Banff Mountain Film Festival World Tour makes Lake Tahoe stop
If you go
What: Banff Mountain Film Festival World Tour
When: 6 p.m. Monday, March 30
Where: MontBleu Resort Casino & Spa
Lake Tahoe will get a taste of the Banff Mountain Film Festival this week, and that taste will have a local flavor.
The Banff Mountain Film Festival World Tour stops at MontBleu Resort Casino & Spa on Monday.
The tour stop is organized by Strawberry Station General Store owner David “Squirrel” Schlosser. The rock climber began hosting a tour stop more than two decades ago when he operated the Rocknasium climbing gym in Davis, Calif. He brought the tour to Lake Tahoe’s South Shore five years ago following lobbying from his children, he said Tuesday.
“Once you go, you just never want to miss a year again,” Schlosser said.
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Schlosser plans to pick the film festival lineup in the days leading up to the show, possibly even on the day of the show itself. He’ll have his choice of about 40 films from the Banff festival, a film competition which started in 1976 and takes place every November in Banff, Alberta, Canada. The annual presentation of short films and documentaries focuses on mountain culture, sports and the environment.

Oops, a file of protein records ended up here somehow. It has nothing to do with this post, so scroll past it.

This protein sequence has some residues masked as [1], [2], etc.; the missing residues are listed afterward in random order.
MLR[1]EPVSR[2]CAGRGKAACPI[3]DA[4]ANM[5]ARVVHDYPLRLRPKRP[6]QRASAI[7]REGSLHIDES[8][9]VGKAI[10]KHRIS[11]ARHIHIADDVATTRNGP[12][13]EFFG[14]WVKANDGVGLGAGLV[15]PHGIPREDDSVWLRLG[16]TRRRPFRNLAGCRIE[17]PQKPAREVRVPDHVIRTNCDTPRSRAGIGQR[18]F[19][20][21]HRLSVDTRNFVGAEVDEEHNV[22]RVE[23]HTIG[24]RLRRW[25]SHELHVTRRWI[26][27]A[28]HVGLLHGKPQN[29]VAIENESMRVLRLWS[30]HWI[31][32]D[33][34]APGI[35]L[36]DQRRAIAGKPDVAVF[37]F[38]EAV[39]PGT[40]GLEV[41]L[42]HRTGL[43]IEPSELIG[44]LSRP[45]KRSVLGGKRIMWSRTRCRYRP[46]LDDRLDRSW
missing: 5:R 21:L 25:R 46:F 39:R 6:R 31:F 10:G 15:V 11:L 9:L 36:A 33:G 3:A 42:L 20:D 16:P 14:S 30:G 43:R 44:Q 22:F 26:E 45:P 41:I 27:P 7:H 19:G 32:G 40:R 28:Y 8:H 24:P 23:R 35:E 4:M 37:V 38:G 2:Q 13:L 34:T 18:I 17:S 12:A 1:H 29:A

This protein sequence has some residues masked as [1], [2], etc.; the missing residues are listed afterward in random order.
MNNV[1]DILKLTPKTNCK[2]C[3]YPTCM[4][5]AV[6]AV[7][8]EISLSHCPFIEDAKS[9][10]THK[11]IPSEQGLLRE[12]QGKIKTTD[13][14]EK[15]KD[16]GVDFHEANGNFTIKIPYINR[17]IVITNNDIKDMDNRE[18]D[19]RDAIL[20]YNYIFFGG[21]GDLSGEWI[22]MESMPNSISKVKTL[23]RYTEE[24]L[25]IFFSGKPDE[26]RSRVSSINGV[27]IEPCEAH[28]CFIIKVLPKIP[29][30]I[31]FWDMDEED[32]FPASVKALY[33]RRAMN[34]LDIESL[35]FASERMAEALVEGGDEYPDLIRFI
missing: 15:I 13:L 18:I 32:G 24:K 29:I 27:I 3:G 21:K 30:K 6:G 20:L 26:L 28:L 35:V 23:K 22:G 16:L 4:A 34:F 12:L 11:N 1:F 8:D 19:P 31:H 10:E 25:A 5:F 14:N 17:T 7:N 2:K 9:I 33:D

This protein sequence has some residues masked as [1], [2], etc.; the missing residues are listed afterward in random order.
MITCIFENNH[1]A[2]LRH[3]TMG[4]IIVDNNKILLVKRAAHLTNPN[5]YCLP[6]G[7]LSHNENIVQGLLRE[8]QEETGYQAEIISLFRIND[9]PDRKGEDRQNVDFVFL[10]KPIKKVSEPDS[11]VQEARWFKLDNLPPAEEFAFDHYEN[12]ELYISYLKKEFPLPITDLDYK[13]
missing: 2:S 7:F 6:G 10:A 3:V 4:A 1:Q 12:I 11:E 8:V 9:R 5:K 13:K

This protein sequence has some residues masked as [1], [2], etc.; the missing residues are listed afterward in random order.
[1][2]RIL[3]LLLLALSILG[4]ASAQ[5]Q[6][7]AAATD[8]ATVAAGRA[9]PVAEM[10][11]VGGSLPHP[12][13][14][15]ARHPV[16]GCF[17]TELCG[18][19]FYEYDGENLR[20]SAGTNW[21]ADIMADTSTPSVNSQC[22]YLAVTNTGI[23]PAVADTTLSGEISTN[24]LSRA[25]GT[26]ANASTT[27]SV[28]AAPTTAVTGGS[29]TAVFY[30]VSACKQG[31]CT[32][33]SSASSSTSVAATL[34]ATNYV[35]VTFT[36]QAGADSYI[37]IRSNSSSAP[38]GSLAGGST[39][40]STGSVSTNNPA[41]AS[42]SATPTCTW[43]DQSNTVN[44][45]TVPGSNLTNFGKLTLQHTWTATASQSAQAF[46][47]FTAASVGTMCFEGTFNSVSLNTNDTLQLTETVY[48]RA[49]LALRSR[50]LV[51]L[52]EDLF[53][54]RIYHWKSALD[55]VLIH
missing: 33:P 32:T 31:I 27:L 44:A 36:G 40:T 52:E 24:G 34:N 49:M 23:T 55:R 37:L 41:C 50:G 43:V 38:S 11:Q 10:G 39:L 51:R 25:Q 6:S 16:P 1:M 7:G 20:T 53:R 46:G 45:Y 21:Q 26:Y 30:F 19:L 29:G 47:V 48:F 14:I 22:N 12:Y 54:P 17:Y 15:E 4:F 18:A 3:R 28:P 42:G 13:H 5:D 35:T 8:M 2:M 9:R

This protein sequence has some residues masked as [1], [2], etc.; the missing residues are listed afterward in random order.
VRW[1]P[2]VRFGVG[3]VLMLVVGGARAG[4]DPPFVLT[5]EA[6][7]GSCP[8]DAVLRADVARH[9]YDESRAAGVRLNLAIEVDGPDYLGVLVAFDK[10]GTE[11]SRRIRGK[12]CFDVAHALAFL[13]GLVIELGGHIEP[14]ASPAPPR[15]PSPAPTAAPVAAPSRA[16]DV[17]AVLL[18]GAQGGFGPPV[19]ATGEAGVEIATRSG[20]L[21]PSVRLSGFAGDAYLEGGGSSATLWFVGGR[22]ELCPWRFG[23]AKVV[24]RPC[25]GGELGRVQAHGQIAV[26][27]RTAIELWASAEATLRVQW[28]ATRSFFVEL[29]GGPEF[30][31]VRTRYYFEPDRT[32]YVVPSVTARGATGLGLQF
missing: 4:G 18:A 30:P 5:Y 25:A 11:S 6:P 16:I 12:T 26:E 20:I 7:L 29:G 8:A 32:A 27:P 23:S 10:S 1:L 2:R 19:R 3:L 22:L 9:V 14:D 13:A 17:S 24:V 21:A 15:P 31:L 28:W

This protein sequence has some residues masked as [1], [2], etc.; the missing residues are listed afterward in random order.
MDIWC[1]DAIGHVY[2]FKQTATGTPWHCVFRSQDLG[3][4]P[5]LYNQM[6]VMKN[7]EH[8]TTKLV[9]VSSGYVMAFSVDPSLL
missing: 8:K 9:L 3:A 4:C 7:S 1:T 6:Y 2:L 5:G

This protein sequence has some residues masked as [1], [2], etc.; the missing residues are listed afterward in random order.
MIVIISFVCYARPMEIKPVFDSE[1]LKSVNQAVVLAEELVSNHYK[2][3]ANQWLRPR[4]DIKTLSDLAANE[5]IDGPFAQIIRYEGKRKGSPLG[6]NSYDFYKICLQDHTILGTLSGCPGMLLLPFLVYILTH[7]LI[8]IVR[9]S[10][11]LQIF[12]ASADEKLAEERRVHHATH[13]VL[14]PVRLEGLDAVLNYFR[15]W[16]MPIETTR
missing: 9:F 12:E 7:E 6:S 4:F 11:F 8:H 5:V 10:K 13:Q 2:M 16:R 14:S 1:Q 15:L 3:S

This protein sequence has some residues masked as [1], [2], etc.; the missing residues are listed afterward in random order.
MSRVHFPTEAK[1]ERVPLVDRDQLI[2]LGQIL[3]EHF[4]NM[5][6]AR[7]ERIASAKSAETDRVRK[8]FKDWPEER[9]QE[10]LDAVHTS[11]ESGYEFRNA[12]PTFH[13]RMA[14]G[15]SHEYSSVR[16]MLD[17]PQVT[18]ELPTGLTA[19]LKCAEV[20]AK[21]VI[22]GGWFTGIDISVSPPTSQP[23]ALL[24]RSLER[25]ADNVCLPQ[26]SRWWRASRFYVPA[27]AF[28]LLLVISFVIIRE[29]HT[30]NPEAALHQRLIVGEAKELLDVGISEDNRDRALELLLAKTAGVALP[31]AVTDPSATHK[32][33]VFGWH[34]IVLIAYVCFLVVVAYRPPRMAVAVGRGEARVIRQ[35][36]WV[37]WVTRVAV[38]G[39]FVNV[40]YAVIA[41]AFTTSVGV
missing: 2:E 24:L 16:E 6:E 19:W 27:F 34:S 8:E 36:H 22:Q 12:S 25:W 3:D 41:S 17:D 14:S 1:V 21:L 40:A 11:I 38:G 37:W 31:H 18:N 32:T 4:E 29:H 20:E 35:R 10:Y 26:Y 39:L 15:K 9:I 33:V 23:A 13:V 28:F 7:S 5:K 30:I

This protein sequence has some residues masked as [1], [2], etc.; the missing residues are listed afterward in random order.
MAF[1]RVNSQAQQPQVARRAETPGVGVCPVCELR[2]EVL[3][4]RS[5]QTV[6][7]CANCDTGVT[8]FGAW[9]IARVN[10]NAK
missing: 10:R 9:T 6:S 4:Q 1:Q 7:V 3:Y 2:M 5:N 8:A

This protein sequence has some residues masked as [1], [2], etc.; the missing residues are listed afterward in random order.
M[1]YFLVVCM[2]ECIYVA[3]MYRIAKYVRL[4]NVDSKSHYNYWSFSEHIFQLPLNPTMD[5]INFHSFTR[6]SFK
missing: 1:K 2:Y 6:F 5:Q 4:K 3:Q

Hundreds of films from approximately 30 countries are entered into the competition each year, according to organizers. Films shown at the festival range from everything created by first-time filmmakers to established outfits like the BBC and National Geographic. The 2014 festival hit the road to hundreds of locations immediately after the main festival. Tour stops feature the same edits provided to the Banff festival from film producers.
Schlosser said he tries to pick a selection of films from Banff that have not been shown in the area, while tailoring the mix of adventure and cultural films to the South Shore audience. Attendance nearly doubled the second year he brought the festival to South Shore, and it regularly attracts around 500 people, he said.
Films at the South Shore stop typically range in length from one to about 40 minutes. Schlosser said he strives to have the most programming possible during the three-hour event. Two-and-a-half hours of films are typically shown during the annual tour stop.
The films from Banff haven’t stopped inspiring Schlosser, even after more than two decades.
“When you do see the stuff, you’re like ‘How? Why? How did they do something so good?’ It’s so good,” Schlosser said.
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